Strategic advice to leverage new technologies

Technology is at the heart of nearly every enterprise, enabling new business models and strategies, and serving as the catalyst to industry convergence. Leveraging the right technology can improve business outcomes, providing intelligence and insights that help you make more informed and accurate decisions. From finding patterns in data through data science, to curating relevant insights with data analytics, to the predictive abilities and innumerable applications of AI, to solving challenging business problems with ML, NLP, and knowledge graphs, technology has brought decision-making to a more intelligent level. Keep pace with the technology trends, opportunities, applications, and real-world use cases that will move your organization closer to its transformation and business goals.

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This Advisor examines results from a recent Cutter Consortium survey on enterprise adoption of generative artificial intelligence. Based on our survey findings, approximately one-third of organizations currently indicate they plan to integrate large language models into their own applications, while nearly half are taking a wait-and-see approach.
Arthur D. Little’s Michael Papadopoulos, Nicholas Johnson, Michael Eiden, Philippe Monnot, Foivos Christoulakis, and Greg Smith debunk the idea that security concerns about LLMs are entirely new. They examine each concern to show that these issues are merely new manifestations of existing security threats — and thus manageable. “LLMs highlight and stress test existing vulnerabilities in how organizations govern data, manage access, and configure systems,” they assert. The article concludes with a list of 10 specific ways to improve LLM-adoption security.
Cutter Expert Curt Hall takes a fascinating dive into data on key GAI trends and examines findings from a Cutter survey of more than 100 organizations worldwide. Hall calls the rate of adoption of GAI tools “amazing.” Hall‘s article looks at enterprise adoption of LLMs, strategy and oversight for GAI adoption and usage, and enterprise experience with GAI to date.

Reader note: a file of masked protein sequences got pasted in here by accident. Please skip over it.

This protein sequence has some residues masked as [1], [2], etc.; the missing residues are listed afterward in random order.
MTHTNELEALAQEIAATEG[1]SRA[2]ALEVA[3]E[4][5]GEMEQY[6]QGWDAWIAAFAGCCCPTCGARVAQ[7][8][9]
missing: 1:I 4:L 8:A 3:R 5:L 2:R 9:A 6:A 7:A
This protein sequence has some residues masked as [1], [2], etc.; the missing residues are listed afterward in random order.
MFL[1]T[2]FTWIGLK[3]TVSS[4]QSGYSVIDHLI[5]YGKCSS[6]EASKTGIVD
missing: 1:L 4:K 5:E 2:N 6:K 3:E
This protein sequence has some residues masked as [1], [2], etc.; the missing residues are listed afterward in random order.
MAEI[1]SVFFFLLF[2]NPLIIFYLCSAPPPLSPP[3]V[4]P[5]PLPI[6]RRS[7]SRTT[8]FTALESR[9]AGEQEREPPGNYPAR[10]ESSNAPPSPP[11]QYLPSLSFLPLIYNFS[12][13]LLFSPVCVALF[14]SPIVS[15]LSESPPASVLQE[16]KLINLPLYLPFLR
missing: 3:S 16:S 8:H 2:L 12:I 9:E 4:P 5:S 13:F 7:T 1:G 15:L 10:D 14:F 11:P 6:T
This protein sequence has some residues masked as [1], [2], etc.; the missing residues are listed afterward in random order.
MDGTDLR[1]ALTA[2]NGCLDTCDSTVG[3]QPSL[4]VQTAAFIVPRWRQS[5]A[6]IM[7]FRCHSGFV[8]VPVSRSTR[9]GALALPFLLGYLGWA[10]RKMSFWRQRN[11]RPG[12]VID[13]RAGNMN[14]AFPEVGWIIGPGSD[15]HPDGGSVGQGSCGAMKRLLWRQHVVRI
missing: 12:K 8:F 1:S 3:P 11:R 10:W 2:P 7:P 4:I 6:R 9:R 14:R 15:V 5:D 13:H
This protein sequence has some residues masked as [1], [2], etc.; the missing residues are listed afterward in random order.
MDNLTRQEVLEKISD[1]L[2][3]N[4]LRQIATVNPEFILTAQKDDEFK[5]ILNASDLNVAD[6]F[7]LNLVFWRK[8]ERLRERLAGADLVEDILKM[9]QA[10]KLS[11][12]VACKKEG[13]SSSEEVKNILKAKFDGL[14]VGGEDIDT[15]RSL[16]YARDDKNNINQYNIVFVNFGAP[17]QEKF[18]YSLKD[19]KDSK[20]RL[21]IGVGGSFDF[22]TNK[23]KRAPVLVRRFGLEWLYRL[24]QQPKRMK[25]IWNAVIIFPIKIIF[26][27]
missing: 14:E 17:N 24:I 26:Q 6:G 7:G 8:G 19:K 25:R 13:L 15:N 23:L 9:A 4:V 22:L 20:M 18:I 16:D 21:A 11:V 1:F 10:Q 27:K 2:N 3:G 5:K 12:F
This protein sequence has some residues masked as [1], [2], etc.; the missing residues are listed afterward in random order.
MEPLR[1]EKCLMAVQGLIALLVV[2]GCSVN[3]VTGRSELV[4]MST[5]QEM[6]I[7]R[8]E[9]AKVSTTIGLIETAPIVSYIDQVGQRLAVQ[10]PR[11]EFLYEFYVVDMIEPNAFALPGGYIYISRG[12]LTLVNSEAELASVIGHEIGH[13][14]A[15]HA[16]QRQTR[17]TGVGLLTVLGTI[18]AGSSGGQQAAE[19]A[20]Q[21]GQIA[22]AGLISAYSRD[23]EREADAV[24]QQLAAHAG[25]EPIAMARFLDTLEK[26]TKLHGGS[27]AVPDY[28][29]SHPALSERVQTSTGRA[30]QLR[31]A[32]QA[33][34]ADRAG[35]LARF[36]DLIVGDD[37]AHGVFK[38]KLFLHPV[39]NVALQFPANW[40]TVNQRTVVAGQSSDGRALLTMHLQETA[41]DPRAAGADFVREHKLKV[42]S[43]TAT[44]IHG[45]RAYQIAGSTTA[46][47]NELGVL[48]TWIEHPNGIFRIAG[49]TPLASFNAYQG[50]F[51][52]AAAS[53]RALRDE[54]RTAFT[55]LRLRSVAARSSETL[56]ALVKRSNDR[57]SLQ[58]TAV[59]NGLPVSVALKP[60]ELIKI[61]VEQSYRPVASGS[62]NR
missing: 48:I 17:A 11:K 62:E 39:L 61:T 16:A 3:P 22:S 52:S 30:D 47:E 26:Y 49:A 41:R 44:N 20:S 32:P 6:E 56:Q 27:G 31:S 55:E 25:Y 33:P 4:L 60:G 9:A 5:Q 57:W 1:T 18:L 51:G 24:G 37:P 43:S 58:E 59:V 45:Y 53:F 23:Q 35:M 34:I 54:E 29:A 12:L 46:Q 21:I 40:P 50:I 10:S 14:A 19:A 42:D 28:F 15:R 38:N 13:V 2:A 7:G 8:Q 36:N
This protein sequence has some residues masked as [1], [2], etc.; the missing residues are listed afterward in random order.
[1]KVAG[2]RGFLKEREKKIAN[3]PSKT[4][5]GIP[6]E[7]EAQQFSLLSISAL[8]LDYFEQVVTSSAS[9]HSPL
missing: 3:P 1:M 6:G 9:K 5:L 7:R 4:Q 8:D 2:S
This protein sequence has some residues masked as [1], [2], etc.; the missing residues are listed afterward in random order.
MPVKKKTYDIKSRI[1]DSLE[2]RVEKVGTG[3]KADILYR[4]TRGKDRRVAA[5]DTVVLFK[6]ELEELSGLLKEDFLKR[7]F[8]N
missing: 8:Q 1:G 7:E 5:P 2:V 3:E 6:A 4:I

The potential applications for GAI are almost limitless, saving companies enormous amounts of time and money compared to current processes, whether they relate to internal knowledge sharing and exploitation or external market analysis and customer service. We are still at the very beginning of this revolutionary curve, and if we are to fully enjoy its advantages, there are important issues to be resolved in areas such as IP protection, regulation, security, and environmental impact. This Amplify takes a look at these issues — and more.
Cutter Fellow Stephen J. Andriole presents a no-holds-barred discussion of the predictions and fearmongering swirling around GAI. Clearly, Andriole says, we should stop panicking and start thinking about how to optimize GAI. We should also acknowledge that some form of regulation is necessary. Andriole turns to ChatGPT and Bard (who else?) for advice on potential regulation, looks closely at what other countries and regions are doing in this area, and highlights the importance of addressing IP infringement issues. He concludes by saying that regulatory decisions should not be anchored in technology capabilities, pointing out that social, political, and economic concerns about the impact of regulation will exert as much, if not more, influence on the regulatory scenarios that emerge.
Cutter Expert Paul Clermont takes a down-to-earth look at what we can expect from AI in the near term. For one thing, he says, we’re still in the garbage-in, garbage-out phase with LLMs; for another, it’s nowhere close to artificial general intelligence. There are, of course, ethical and social implications, including the fact the AI puts what we don’t like about today’s Internet (disinformation, loss of privacy, and more) on steroids. A host of new legal issues also needs attention, Clermont notes, which may lead to governments playing a role in the evolution of AI usage that they did not assume in the advent of the computer or the Internet.
Ryan Abbott and Elizabeth Rothman believe we must address the legal, ethical, and economic implications of AI-generated output if we want to foster innovation, promote the responsible use of AI, and ensure an equitable distribution of the benefits arising from AI-generated works. The authors look at the complicated relationship between AI and IP, then discuss the Artificial Inventor Project, which filed two patent applications for AI-generated inventions back in 2018 in the UK and Europe. The project aims to promote dialogue about the social, economic, and legal impact of frontier technologies like AI and generate stakeholder guidance on the protectability of AI-generated output. Clearly, say Abbott and Rothman, AI systems challenge our existing IP frameworks and necessitate a thorough rethinking of what rules will result in the greatest social value.
Arthur D. Little's Greg Smith, Michael Bateman, Remy Gillet, and Eystein Thanisch scrutinize the environmental impact of LLMs. Specifically, they compare carbon dioxide equivalent emissions from LLMs with using appliances such as electric ovens and kettles, streaming videos, flying from New York City to San Francisco, and mining Bitcoin. Next, the authors look at how fit-for-purpose LLMs and increased renewable energy usage could help LLM operators reduce their carbon footprint. Finally, this ADL team points out the relationship between smaller LLMs and responsible, democratized AI.